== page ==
Alwaght-A young Palestinian man from the besieged Gaza Strip and a Sikh from Canada are in shock after being wrongly identified as among the ISIS terrorists who took part in the Paris attacks last Friday, which left over 130 people dead.
Sami Abu Rus, a journalism student at al-Aqsa University, told Palestinian Ma'an news agency that he was shocked after seeing his image posted online by ISIS Takfiri media groups praising him as one of the "lions" who attacked Paris.
Abu Rus, who is a resident of al-Nuseirat refugee camp, said he has never left the Gaza Strip and only found out that his photo had been used after being told by friends.
Initially he dismissed it as a joke, before his photo was also published by a site affiliated with ISIS.
The young Palestinian pointed out that his family was outraged that he was identified as one of the attackers and immediately denied the accusations and condemned the attacks, saying they had no relation to Islam.
"My family and I condemn terrorist attacks against civilians”, Abu Rus said.
One of the photos of Abu Rus appeared in the Egyptian al-Wattan newspaper and other Egyptian media, while ISIS-affiliated media published two of his photos.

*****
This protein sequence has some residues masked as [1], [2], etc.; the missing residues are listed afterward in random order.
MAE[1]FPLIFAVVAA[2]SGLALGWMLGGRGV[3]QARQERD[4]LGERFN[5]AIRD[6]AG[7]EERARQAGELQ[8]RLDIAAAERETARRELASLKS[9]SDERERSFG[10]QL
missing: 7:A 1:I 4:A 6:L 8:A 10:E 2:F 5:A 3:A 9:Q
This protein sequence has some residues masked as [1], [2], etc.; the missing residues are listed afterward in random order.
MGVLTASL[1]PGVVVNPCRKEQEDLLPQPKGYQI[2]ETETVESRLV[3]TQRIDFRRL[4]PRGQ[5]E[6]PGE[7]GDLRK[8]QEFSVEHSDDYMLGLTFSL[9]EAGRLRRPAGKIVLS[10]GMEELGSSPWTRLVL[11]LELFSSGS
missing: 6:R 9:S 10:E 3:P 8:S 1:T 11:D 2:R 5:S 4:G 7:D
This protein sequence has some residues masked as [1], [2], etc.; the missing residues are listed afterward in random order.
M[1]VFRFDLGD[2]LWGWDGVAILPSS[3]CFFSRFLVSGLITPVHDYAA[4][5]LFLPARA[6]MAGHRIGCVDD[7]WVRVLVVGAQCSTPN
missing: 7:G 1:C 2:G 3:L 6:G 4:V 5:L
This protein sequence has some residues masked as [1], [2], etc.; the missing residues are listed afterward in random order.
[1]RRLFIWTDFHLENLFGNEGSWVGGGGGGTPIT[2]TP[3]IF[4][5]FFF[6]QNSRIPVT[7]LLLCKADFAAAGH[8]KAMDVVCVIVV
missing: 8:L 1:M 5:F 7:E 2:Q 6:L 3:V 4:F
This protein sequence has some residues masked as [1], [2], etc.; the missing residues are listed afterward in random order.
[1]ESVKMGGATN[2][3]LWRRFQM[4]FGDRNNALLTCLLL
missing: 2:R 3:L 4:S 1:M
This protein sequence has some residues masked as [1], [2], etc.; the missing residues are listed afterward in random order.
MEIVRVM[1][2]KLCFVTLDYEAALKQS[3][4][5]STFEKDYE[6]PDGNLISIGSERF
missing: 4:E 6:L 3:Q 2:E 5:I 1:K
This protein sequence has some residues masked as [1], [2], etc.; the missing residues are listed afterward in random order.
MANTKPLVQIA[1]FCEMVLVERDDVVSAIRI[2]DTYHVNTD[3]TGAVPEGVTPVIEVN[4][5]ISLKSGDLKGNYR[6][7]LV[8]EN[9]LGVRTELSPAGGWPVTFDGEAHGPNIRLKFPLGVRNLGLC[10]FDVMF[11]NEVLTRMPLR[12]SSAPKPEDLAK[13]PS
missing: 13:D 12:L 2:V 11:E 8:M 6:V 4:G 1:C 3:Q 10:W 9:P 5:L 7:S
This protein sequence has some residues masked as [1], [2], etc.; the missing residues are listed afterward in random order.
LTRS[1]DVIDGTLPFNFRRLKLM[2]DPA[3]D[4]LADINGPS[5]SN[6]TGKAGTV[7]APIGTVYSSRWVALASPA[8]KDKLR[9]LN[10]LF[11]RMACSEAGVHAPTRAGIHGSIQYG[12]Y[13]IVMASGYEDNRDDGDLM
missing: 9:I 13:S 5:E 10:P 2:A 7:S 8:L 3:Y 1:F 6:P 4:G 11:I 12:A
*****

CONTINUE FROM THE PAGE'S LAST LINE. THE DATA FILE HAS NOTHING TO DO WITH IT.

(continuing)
He said he believes they were taken from his Facebook page, or another social media group.
Several similar photos falsely accusing innocent people of committing the Paris massacre have also appeared online, including a picture of a Sikh man posted in Spanish media sit La Razon which shows him wearing a suicide explosives belt and holding a copy of the Holy Quran.
The Canadian Sikh man is threatening to sue news outlets saying his image was photo-shopped and wrongly identified as one of the Paris attackers. Veerender Jubbal said he was concerned for his own safety and had to correct many of the people tweeting the image by saying, “Let us start with basics. Never been to Paris. Am a Sikh dude with a turban Living in Canada.” The image was actually a selfie taken by Jubbal in 2014. The iPad he used to take the photo was altered to look like a Qur'an, and a suicide bomb vest was added to his shirt.
Several news outlets in Europe used the false image, saying it showed one of the Paris attackers.